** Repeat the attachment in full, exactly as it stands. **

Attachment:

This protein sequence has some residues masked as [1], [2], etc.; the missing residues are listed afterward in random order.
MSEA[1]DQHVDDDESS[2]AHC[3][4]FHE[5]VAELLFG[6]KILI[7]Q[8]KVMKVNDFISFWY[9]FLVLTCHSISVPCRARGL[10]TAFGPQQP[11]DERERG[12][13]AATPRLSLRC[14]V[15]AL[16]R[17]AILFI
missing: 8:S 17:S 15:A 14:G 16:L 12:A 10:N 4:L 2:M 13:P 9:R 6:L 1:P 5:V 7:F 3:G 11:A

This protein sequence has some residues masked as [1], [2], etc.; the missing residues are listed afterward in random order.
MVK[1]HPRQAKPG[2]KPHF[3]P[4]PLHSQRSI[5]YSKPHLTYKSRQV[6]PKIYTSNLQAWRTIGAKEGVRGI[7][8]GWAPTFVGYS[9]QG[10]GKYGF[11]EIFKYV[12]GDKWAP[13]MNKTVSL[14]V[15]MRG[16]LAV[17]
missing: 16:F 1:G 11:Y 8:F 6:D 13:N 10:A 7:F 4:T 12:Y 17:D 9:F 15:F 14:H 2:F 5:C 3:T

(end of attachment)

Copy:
This protein sequence has some residues masked as [1], [2], etc.; the missing residues are listed afterward in random order.
MSEA[1]DQHVDDDESS[2]AHC[3][4]FHE[5]VAELLFG[6]KILI[7]Q[8]KVMKVNDFISFWY[9]FLVLTCHSISVPCRARGL[10]TAFGPQQP[11]DERERG[12][13]AATPRLSLRC[14]V[15]AL[16]R[17]AILFI
missing: 8:S 17:S 15:A 14:G 16:L 12:A 10:N 4:L 2:M 13:P 9:R 6:L 1:P 5:V 7:F 3:G 11:A

This protein sequence has some residues masked as [1], [2], etc.; the missing residues are listed afterward in random order.
MVK[1]HPRQAKPG[2]KPHF[3]P[4]PLHSQRSI[5]YSKPHLTYKSRQV[6]PKIYTSNLQAWRTIGAKEGVRGI[7][8]GWAPTFVGYS[9]QG[10]GKYGF[11]EIFKYV[12]GDKWAP[13]MNKTVSL[14]V[15]MRG[16]LAV[17]
missing: 16:F 1:G 11:Y 8:F 6:D 13:N 10:A 7:F 4:T 12:Y 17:D 9:F 15:F 14:H 2:F 5:C 3:T